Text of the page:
I just read an article from The Royal Astronomical Society. British. Nearly 200 years old. Well respected.
RAS says, “Astronomers anticipate 100 billion Earth-like planets.” That’s a lot.
It’s also a meaningless number.
Distant space travel is impractical. We’ll never visit a planet beyond our solar system.
I’m sorry. I don’t mean to be a wet blanket but, it’s true.
Humans can only live within a tight range of parameters. We need oxygen and moderate temperatures. We need food. We need to return to Earth! Carrying enough supplies to accomplish that is orders of magnitude beyond any capability we have now.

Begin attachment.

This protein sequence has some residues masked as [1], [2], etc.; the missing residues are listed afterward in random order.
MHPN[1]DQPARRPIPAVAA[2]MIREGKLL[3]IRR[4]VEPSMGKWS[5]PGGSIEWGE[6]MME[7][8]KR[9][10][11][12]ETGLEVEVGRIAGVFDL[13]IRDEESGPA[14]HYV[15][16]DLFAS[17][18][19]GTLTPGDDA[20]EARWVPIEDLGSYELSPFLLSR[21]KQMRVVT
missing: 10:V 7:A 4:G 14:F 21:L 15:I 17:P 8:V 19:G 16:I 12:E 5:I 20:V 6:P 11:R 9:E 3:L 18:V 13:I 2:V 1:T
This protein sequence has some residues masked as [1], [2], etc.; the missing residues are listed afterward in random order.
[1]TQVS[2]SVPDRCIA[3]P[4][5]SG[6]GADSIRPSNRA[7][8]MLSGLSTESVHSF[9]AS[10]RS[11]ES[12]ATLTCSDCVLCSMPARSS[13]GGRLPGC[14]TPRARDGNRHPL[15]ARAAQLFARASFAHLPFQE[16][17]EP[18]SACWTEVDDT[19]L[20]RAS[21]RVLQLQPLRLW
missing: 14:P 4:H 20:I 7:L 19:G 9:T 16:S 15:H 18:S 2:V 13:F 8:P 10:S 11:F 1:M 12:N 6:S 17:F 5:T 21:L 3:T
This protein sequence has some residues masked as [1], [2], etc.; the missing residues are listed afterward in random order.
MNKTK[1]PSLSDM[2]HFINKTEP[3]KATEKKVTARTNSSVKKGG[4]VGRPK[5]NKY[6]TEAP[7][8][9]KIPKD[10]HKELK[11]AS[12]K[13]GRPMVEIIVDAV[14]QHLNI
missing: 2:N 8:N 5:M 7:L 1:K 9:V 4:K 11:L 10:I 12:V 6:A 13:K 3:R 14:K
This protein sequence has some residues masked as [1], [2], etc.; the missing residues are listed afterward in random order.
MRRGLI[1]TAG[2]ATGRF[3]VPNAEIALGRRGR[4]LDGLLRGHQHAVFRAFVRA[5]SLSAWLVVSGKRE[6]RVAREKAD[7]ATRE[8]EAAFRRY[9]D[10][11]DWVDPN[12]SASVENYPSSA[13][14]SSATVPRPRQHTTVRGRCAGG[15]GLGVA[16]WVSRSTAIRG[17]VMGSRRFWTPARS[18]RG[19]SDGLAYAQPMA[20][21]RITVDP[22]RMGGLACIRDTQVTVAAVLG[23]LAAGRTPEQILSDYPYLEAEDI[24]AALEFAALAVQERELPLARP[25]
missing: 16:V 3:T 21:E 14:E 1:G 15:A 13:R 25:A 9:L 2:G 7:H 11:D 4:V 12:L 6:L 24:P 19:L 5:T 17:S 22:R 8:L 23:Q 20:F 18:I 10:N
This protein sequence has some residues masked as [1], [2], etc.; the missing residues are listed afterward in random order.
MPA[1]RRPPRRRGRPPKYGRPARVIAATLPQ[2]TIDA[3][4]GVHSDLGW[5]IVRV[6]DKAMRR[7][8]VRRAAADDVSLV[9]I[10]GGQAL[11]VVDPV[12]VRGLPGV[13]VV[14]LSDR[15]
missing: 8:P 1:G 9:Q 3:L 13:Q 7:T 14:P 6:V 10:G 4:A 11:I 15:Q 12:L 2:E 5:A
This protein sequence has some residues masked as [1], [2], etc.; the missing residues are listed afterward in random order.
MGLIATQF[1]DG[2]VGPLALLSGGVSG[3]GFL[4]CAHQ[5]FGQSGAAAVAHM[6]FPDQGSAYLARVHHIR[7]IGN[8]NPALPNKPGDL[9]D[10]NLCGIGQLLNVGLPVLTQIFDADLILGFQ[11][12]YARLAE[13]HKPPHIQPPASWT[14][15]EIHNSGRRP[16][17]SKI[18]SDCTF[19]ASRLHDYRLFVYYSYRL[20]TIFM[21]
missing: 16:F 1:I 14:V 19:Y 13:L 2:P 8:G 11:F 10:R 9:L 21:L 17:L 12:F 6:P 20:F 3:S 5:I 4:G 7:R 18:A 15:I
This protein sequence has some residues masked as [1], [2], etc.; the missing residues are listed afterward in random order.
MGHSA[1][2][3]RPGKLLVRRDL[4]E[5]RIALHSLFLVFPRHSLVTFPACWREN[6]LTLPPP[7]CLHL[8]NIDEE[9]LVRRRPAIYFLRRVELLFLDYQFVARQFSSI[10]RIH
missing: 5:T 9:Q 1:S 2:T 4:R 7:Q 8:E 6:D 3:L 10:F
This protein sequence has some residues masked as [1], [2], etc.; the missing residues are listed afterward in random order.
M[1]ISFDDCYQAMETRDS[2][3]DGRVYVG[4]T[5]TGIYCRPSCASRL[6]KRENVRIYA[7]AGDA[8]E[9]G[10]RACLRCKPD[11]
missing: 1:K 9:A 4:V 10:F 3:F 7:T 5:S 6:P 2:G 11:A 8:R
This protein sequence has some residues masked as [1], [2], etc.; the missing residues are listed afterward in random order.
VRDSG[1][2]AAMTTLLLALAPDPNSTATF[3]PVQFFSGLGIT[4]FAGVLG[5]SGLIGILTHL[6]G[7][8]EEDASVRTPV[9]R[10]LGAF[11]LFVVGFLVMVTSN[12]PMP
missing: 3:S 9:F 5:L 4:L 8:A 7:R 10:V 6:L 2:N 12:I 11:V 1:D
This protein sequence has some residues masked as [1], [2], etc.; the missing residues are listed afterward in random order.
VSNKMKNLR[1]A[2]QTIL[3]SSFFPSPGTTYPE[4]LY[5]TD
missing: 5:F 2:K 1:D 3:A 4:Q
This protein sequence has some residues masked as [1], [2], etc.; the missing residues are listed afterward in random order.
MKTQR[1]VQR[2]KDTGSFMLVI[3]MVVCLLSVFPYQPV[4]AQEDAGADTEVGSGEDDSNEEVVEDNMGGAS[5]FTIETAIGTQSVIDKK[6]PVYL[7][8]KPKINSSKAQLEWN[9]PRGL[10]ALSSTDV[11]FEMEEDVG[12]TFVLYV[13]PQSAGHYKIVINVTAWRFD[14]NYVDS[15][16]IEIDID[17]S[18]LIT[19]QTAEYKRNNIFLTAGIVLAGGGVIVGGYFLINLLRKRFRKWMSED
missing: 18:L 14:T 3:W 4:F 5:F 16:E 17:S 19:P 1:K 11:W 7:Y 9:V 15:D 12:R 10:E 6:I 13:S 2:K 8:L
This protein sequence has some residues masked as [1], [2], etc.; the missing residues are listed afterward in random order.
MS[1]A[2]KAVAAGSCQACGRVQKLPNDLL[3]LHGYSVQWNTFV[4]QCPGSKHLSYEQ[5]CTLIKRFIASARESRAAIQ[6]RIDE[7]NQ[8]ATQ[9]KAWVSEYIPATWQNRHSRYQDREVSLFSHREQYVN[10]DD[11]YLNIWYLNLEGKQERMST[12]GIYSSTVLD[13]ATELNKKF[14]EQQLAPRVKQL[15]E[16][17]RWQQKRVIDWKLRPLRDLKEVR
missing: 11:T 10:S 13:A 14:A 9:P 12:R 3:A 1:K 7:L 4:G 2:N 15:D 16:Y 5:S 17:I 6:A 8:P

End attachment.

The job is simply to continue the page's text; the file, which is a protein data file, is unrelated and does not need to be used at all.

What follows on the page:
Time is a problem too. The nearest star, Proxima Centauri, is 4.24 light years away. Our farthest satellite, Voyager 1, is a little over 17 light hours away and it’s been in space since 1977!
To go light years would take centuries!
We know about a few extrasolar planets. Not as much as you think.
We know they’re there, orbiting some distant stars through mathematics. We don’t actually see them. We do see the gravitational effect they exert on their star. These space wobbles are covered nicely by the laws of physics.
But that’s all we’re really seeing–stars wobble. All we know about any planet beyond our solar system is implied from the actions of things we can see.
It’s cool that astronomers can make these projections. Alas, they have no practical application or purpose.